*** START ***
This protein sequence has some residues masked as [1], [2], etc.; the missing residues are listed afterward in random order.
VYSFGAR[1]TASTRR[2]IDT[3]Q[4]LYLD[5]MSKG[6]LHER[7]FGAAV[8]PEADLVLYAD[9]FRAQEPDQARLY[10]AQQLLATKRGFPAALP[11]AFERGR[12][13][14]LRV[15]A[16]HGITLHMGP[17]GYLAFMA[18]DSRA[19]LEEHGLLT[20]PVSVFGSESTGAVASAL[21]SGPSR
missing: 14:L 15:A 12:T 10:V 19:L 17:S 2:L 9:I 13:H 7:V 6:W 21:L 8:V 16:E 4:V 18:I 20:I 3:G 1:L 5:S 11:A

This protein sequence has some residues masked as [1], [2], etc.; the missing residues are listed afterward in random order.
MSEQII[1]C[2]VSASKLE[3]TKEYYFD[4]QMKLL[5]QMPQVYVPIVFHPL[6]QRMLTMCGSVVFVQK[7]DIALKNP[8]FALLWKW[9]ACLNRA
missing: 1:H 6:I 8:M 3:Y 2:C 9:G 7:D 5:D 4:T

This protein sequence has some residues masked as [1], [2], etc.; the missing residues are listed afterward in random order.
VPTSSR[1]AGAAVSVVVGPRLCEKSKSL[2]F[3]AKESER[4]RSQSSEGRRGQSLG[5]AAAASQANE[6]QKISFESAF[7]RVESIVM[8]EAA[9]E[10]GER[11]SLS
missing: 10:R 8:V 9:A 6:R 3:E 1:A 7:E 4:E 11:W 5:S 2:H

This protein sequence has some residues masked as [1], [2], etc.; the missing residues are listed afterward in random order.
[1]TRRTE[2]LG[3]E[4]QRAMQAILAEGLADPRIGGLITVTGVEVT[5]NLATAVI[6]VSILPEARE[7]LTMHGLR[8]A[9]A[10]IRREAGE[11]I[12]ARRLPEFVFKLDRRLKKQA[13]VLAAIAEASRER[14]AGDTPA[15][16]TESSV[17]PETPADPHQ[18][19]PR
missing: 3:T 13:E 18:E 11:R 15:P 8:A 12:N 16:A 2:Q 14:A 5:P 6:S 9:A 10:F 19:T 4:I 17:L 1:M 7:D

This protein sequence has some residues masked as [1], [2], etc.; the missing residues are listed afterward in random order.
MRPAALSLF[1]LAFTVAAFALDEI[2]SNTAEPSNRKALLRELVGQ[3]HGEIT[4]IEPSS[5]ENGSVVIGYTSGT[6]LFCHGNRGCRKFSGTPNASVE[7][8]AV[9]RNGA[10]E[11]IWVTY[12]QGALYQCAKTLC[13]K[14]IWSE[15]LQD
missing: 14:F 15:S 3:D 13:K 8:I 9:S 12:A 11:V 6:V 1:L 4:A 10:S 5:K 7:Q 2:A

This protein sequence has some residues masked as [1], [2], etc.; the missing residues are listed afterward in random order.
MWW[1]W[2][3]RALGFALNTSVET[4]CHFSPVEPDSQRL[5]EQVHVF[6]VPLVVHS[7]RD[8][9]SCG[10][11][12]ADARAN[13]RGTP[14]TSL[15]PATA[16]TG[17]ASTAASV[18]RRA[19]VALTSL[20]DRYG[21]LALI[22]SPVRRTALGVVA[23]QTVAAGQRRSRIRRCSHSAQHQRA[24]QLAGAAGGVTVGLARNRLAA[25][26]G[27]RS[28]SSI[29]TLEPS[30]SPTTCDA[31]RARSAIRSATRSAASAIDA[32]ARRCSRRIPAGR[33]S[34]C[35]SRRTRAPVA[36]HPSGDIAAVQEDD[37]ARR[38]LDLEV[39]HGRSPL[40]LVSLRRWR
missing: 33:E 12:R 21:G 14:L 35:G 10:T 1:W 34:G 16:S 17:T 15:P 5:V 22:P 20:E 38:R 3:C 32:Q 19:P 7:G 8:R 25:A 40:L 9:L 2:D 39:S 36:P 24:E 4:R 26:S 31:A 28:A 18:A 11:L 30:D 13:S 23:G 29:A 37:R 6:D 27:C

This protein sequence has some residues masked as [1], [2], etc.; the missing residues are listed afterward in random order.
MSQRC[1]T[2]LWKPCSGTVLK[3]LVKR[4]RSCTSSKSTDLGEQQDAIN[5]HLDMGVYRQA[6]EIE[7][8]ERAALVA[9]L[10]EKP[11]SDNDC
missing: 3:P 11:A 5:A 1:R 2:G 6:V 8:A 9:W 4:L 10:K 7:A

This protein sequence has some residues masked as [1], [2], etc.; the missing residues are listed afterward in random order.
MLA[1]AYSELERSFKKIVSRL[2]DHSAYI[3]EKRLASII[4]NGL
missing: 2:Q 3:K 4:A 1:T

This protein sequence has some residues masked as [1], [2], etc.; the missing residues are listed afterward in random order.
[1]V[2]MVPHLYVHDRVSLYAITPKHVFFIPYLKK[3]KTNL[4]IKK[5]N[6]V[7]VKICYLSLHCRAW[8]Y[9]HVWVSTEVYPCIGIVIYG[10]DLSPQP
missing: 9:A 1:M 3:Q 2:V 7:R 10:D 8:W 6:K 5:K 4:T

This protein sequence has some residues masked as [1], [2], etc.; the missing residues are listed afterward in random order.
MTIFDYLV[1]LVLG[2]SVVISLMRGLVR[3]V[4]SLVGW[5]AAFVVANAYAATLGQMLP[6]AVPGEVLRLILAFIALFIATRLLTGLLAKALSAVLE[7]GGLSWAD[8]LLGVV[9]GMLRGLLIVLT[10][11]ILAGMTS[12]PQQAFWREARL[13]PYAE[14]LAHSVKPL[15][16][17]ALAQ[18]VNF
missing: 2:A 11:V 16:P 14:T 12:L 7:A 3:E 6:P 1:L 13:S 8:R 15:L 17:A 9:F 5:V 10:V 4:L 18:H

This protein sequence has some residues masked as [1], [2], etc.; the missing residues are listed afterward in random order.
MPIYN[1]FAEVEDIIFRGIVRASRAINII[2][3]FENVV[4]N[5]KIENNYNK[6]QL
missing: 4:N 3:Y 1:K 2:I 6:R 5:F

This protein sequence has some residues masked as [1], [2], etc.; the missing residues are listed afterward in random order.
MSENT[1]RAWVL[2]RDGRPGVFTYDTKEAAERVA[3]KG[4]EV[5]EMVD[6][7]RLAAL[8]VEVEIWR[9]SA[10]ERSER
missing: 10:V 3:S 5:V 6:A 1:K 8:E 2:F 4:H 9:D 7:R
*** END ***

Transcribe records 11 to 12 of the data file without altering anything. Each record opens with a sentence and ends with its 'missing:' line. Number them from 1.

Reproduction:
This protein sequence has some residues masked as [1], [2], etc.; the missing residues are listed afterward in random order.
MPIYN[1]FAEVEDIIFRGIVRASRAINII[2][3]FENVV[4]N[5]KIENNYNK[6]QL
missing: 4:N 3:Y 1:K 2:I 6:R 5:F

This protein sequence has some residues masked as [1], [2], etc.; the missing residues are listed afterward in random order.
MSENT[1]RAWVL[2]RDGRPGVFTYDTKEAAERVA[3]KG[4]EV[5]EMVD[6][7]RLAAL[8]VEVEIWR[9]SA[10]ERSER
missing: 10:V 3:S 5:V 6:A 1:K 8:E 2:F 4:H 9:D 7:R